Allotrope Double Knit Cowl by Lindsey Freeman
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Allotrope Double Knit Cowl

March 2013
DK (11 wpi) ?
22 stitches and 28 rows = 4 inches
in double knit
US 8 - 5.0 mm
US 6 - 4.0 mm
274 - 822 yards (251 - 752 m)
S, M, L
This pattern is available as a free Ravelry download

Even if winters in Canada weren’t so cold, I would love cowls. Like a soft necklace, a cowl can function as a scarf, frame the face as a collar, or be arranged under a coat. It can be slipped over the shoulders like a wrap or pulled up around the ears when hats are forgotten or are still on the needles.

This particular cowl uses the technique of double-knitting to make a fully reversible pattern. If double knitting is one of your final frontiers as a knitter, this would be a good second project, perhaps after a dishcloth. Double knit means double thick, so I would recommend wool lighter than worsted weight. Instructions are written for the shortest cowl, with instructions for the mid-sized and longest cowls in parentheses. Further customization is easy – just cast on a multiple of 8 and adjust the number of repeats.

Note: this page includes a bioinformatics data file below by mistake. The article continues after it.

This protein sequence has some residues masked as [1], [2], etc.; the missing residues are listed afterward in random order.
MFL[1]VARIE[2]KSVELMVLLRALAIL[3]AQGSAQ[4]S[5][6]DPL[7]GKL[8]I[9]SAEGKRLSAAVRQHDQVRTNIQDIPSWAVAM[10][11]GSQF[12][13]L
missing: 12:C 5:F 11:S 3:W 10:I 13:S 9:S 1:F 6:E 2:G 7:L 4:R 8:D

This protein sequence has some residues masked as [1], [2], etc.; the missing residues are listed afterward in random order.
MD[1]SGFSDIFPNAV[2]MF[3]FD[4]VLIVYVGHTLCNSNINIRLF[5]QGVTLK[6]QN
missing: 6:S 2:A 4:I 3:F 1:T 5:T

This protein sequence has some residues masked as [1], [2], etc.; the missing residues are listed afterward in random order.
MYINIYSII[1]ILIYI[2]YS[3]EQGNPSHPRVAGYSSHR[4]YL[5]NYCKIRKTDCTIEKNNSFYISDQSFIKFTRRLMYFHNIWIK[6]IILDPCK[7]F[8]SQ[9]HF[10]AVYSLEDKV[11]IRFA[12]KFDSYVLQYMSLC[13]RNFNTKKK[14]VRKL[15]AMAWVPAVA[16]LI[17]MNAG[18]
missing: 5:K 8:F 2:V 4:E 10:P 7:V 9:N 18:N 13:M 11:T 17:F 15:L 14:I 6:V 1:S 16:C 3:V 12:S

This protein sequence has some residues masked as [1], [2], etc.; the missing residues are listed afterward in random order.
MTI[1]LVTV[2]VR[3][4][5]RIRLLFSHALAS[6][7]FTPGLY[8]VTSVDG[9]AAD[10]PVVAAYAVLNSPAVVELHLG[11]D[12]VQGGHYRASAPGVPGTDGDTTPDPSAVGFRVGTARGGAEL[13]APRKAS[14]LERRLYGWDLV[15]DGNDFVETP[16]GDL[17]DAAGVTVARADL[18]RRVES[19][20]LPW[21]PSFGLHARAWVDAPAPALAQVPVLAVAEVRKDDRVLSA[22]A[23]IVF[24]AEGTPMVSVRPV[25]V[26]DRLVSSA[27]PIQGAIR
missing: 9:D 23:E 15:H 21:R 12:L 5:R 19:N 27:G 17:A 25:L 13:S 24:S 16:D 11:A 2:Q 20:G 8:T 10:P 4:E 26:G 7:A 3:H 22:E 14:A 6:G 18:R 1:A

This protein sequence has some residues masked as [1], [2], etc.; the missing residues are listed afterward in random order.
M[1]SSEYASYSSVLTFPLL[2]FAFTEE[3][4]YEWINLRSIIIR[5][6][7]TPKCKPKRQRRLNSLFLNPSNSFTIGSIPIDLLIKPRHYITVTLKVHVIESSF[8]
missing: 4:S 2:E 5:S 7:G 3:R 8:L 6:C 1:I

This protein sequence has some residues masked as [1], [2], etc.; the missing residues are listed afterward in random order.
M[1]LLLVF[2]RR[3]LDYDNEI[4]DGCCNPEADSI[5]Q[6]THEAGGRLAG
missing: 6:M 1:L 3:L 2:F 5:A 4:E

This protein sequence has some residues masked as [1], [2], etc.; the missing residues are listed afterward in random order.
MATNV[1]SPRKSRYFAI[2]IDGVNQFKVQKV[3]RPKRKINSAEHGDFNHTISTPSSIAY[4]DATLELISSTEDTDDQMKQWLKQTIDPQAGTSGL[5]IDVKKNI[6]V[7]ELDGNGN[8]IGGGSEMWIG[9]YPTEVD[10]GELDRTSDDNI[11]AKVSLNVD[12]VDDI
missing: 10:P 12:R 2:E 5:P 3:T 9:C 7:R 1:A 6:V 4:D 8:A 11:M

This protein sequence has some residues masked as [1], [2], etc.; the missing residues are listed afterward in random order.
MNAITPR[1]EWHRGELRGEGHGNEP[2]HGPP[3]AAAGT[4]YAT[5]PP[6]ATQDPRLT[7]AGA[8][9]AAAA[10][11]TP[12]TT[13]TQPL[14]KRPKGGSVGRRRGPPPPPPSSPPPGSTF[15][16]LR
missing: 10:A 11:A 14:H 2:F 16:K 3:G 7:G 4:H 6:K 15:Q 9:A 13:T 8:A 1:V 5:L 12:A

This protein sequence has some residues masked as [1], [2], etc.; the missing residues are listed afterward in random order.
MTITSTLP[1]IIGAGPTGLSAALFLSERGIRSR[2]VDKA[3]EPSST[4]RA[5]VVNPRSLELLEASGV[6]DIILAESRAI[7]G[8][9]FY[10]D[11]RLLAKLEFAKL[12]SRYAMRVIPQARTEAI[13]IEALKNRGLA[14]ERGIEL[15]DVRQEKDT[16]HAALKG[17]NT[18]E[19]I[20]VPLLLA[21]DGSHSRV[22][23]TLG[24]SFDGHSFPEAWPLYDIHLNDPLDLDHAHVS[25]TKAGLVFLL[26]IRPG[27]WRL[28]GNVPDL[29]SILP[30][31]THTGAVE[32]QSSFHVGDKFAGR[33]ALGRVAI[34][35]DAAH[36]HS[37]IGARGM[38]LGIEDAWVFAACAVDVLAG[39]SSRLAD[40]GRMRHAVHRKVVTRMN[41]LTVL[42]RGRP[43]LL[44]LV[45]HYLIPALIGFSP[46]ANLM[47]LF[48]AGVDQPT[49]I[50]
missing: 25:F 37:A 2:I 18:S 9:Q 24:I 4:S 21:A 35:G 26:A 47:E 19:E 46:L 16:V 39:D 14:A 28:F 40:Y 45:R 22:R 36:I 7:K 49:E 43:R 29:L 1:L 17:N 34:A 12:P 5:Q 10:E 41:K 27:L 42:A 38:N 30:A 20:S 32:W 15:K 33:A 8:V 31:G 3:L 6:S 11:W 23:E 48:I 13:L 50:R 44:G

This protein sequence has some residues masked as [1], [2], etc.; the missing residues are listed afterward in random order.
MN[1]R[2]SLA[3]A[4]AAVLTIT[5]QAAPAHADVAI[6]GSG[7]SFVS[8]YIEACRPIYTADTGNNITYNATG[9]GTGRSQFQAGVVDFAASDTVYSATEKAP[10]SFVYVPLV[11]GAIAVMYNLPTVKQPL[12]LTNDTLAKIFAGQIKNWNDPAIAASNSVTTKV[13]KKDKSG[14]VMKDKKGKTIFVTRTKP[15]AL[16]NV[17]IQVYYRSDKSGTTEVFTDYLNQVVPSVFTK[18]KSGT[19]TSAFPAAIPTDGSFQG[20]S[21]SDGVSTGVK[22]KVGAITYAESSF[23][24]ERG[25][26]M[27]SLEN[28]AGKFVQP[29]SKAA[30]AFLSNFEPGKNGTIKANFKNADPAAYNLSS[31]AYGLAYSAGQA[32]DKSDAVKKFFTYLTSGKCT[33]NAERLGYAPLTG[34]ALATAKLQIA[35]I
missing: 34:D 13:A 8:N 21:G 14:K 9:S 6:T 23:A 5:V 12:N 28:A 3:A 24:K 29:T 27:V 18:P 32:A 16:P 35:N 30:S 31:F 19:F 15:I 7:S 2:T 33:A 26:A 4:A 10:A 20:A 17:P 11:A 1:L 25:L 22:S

The name of this cowl comes from teaching Chemistry with a knitters’ eye. Allotropy is the ability of chemically identical substances to look different because of the ways the atoms attach to – knit to – each other. For example, the diamond in a ring and the graphite in a pencil are both allotropes of pure carbon. In a diamond, the carbon atoms are knit together in a lace pattern, while graphite is made of carbon knit into stockinette swatches. On one level, the name of the cowl is just a reference to its diamond pattern, but allotropy is a deeper analogy both of knitting and of knitters. It’s incredible that we as knitters can unite our other passions through our needles.